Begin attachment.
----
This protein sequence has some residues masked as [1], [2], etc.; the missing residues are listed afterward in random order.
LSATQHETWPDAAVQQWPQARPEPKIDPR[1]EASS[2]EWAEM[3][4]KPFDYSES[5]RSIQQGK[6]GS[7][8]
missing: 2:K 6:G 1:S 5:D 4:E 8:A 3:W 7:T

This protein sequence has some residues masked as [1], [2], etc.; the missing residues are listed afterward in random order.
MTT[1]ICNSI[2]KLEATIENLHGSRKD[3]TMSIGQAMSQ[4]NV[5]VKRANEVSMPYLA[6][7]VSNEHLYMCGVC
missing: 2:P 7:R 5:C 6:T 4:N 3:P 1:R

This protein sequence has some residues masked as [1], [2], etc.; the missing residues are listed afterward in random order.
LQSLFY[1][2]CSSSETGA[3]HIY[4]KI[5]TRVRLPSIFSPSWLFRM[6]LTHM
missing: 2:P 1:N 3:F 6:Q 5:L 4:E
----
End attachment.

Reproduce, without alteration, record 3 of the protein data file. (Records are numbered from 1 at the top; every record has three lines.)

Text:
This protein sequence has some residues masked as [1], [2], etc.; the missing residues are listed afterward in random order.
LQSLFY[1][2]CSSSETGA[3]HIY[4]KI[5]TRVRLPSIFSPSWLFRM[6]LTHM
missing: 2:P 1:N 3:F 6:Q 5:L 4:E